So far, Marvel seems to be doing everything right. Get a big-name star (Downey, Jr.), give him an iconic superhero that’s big on techno and low on any actual “superpowers”, and use Iron Man (2008) to introduce a far-reaching goal: showcase superheroes by themselves, then combine them into one big blockbuster of a movie: The Avengers.
After the overwhelming success of Iron Man (2008) kicked things off, other films (Thor (2011), , Iron Man 2 (2010)) followed suit, creating a bigger and bigger buzz about the superhero team-up to come.
Now, the long wait is over, and The Avengers is finally here – and, like a lot of my fellow moviegoers (it grossed $80.5 million on it’s first day), the film seemed – as it’s intended to be – a good point to start my Summer At The Movies 2012.
So would all the hype be too much for this team of heroes, or would The Avengers overcome and save the (movie-going) day?
The ensemble cast that viewers have gotten to know so well over the past few years is back in fine form in The AVengers. Robert Downey, Jr. continues to be perfectly cast as Tony Stark/Iron Man, and now uses his ego to his advantage almost as much as it used to hinder him. Chris Hemsworth, as Thor, the God of Thunder, is a bit more aloof in this film, but manages to still work with the others surprisingly well when it’s needed. Chris Evans, the goody-two-shoes Steve Rogers/Captain America, manages to hold his own against the other big guns.
Scarlett Johansson’s Black Widow and Jeremy Renner’s Hawkeye, while not quite in the same league as the other characters at first, also manage to contribute much more than expected (especially Renner, who manages to make Hawkeye much more impressive than viewers were expecting).
And, there’s another familiar figure, although the face once again is a bit different. Mark Ruffalo steps into the role of Bruce Banner/Hulk, and while not quite up to Norton’s rage machine, manages to turn the green guy into a likeable character.
Rounding out the cast of The Avengers are the always fun Samuel L. Jackson as the tough-as-nails Nick Fury (who he plays like an eye-patched Shaft) and Tom Hiddleston, who reprises his role as the evil brother of Thor, Loki. He manages to surprise occasionally, coming up with a few creepy glances, but his role is more of an excuse to bring these heroes together, and he doesn’t get to expand much on his previous effort.
Joss Whedon (creator of fan fave “Buffy the Vampire Slayer” (TV)) takes on a dual role himself in The Avengers, both writing and directing this impressive team – and he gives fans everything they could want. Want to see Hulk and Thor duke it out? Done. How about Iron Man and Thor? Ditto. Want to see Hulk smash? Got it. How about seeing Hulk go up against Loki? Got that too. He manages to tie in all sorts of things fans have been clamoring for – and does it all deftly, while, like “Buffy the Vampire Slayer” (TV), never letting the audience forget that these characters may be super, but they are also human.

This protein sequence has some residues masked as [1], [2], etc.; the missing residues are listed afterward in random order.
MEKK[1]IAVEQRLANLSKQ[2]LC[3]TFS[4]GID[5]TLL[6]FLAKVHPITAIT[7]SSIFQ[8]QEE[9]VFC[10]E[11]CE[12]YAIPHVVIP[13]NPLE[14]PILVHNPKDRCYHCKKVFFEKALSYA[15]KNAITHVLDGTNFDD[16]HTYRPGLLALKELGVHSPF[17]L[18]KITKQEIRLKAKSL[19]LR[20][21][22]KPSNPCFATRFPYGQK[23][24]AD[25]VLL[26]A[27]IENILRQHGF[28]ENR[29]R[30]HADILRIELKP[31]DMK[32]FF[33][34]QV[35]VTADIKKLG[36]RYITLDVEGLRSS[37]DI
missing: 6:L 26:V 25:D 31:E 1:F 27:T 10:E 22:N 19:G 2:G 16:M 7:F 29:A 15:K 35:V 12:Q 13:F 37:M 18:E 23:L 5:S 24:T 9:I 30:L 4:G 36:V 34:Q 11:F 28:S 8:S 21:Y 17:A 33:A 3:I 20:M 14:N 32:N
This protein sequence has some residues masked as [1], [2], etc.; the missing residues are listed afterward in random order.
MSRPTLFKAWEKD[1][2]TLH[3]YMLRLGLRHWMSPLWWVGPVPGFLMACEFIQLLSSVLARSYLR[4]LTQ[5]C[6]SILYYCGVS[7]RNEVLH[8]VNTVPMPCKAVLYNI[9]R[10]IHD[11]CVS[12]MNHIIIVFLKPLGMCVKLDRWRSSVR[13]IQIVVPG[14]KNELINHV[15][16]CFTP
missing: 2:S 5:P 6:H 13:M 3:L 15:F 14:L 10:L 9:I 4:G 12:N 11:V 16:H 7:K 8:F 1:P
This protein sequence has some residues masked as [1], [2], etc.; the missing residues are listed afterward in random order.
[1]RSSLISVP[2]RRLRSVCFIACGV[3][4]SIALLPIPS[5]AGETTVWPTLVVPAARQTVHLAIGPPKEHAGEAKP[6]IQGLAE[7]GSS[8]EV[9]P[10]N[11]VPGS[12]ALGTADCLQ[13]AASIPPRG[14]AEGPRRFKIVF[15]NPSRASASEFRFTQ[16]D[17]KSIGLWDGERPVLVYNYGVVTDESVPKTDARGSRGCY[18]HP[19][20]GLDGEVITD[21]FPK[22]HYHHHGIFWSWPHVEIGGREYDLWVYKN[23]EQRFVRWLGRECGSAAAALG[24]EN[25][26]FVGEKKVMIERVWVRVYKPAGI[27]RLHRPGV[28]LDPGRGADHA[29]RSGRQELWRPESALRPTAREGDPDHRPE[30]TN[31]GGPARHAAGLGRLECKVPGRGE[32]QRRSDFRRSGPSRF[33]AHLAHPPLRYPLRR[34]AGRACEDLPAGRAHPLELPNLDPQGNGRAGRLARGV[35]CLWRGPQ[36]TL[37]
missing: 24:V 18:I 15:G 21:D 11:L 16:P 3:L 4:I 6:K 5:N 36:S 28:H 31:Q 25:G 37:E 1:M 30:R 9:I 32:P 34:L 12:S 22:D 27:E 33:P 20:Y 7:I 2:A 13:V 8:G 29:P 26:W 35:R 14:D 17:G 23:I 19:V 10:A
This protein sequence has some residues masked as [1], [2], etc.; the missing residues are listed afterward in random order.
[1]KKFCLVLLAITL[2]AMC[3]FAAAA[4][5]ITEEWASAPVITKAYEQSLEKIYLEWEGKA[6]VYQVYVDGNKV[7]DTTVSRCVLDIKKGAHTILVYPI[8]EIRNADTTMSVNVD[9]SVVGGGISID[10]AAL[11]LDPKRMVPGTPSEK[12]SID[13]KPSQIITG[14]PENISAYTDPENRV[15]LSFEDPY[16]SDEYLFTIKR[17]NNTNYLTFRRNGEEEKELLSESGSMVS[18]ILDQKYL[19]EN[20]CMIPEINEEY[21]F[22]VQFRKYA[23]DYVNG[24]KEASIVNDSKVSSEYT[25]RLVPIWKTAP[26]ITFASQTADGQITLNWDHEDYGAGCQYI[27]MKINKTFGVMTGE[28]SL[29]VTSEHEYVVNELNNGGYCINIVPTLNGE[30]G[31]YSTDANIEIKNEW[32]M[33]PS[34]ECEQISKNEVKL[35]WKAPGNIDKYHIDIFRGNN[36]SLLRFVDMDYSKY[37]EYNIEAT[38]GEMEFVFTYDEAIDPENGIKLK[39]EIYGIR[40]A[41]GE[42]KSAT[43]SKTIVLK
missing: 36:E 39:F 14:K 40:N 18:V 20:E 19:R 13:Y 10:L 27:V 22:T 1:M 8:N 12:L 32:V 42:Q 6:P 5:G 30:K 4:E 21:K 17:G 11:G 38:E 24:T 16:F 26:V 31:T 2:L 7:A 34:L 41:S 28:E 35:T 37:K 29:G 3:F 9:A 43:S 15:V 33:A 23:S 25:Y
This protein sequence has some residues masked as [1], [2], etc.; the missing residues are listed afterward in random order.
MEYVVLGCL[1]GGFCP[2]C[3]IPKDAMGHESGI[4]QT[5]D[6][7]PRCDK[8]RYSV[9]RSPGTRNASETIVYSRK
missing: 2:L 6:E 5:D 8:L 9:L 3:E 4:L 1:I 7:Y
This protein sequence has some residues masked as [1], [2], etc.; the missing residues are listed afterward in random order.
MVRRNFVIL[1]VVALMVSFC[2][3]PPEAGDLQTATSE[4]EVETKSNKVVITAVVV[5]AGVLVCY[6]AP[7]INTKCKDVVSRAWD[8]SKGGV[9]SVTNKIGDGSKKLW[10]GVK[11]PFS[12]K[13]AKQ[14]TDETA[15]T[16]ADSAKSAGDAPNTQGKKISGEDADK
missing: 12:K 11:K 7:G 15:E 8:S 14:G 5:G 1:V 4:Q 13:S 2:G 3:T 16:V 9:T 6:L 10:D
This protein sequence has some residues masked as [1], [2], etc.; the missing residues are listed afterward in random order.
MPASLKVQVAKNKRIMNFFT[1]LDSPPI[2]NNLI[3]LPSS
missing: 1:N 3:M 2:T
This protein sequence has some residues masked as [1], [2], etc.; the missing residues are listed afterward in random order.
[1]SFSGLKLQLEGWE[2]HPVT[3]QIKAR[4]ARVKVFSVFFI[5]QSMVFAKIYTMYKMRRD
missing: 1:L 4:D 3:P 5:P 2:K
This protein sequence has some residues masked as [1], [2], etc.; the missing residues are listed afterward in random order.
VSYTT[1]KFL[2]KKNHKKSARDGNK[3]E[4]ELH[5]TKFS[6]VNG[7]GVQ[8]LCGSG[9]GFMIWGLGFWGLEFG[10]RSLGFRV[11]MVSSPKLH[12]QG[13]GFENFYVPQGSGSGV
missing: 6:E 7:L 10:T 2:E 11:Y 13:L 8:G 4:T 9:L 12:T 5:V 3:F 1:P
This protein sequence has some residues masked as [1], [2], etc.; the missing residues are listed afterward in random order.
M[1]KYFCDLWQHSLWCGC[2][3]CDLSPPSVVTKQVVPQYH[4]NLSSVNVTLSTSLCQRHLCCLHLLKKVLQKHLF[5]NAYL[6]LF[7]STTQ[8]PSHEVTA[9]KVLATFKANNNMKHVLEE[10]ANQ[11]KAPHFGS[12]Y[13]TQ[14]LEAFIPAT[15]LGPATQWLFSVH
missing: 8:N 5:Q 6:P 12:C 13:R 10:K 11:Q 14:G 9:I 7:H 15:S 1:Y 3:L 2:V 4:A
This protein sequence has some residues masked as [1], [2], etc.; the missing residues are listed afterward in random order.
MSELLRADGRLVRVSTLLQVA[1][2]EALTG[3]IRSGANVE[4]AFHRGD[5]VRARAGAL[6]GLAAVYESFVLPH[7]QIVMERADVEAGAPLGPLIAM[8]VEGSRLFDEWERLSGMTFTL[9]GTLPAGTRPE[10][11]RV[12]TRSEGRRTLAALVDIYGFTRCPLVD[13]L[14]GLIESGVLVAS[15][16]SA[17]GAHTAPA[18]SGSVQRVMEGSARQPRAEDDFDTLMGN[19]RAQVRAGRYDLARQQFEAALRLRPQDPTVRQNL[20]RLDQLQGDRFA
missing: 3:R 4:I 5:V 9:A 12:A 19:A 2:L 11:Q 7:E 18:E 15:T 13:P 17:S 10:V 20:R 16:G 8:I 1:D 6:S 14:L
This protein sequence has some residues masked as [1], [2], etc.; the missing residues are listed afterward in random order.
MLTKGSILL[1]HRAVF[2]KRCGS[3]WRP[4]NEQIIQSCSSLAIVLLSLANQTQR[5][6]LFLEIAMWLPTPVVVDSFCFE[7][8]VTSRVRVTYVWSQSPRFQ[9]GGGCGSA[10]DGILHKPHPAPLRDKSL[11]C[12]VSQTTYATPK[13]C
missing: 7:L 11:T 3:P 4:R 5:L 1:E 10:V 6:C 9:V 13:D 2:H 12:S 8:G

Unfortunately, The Avengers is so crammed full of fantasy fulfillment sequences, the characters don’t get as much of a chance to develop as they did in previous films. Instead, he has to devote any extra time he has to explaining Ruffalo’s Hulk persona – since this film doesn’t seem to be connected with any of the previous versions at all. Instead, viewers are left with the feeling that while Whedon does a solid job of connecting with the fans, he might have been just a bit over-matched with this one.
Plus, if you put all the good stuff in the first film, what’s left over for the inevitable sequel – aside from new characters?
Still, the sequences in The Avengers are off-the-scale good, and Whedon never loses sight of his heroes even amidst eye-popping chaos, keeping the viewer in the midst of the action from start to finish. The special effects definitely add to the fun. Even Hulk, who has had a couple of different renderings by this point, looks impressive. Sure, he may not be quite as impressive as he was in The Incredible Hulk (2008) – in fact, his creation this time hearkens back a little too much to the Bana-era Hulk (2003). Thankfully, however, the silly cartoon-y creation from that film has been refined quite a bit, making him much more believable, if a bit too day-glo green.
While the action and special effects may draw viewers in initially to watch this superhero team-up, The Avengers keeps viewers happy with it’s surprisingly good sense of humor – surprising, that is, for viewers who aren’t used to Whedon’s quick wit and impressive timing.
Hoping for a superhero team-up that will kick off the summer to an impressive start? You’ve found it in The Avengers, a film that manages to be equal parts fan wish fulfillment and character-driven action flick – if only they hadn’t had to rehash Loki to play the villain once again (I mean, seriously, out of all the villains in the Marvel universe, that’s all you could come up with?).
Still, viewers might view this film as an ending – not as a natural continuation of the Marvel universe on the big screen. And that could spell trouble for upcoming Marvel films Iron Man 3 (2013), Thor: The Dark World (2013) and especially the inevitable sequel (Avengers: Age of Ultron (2015)).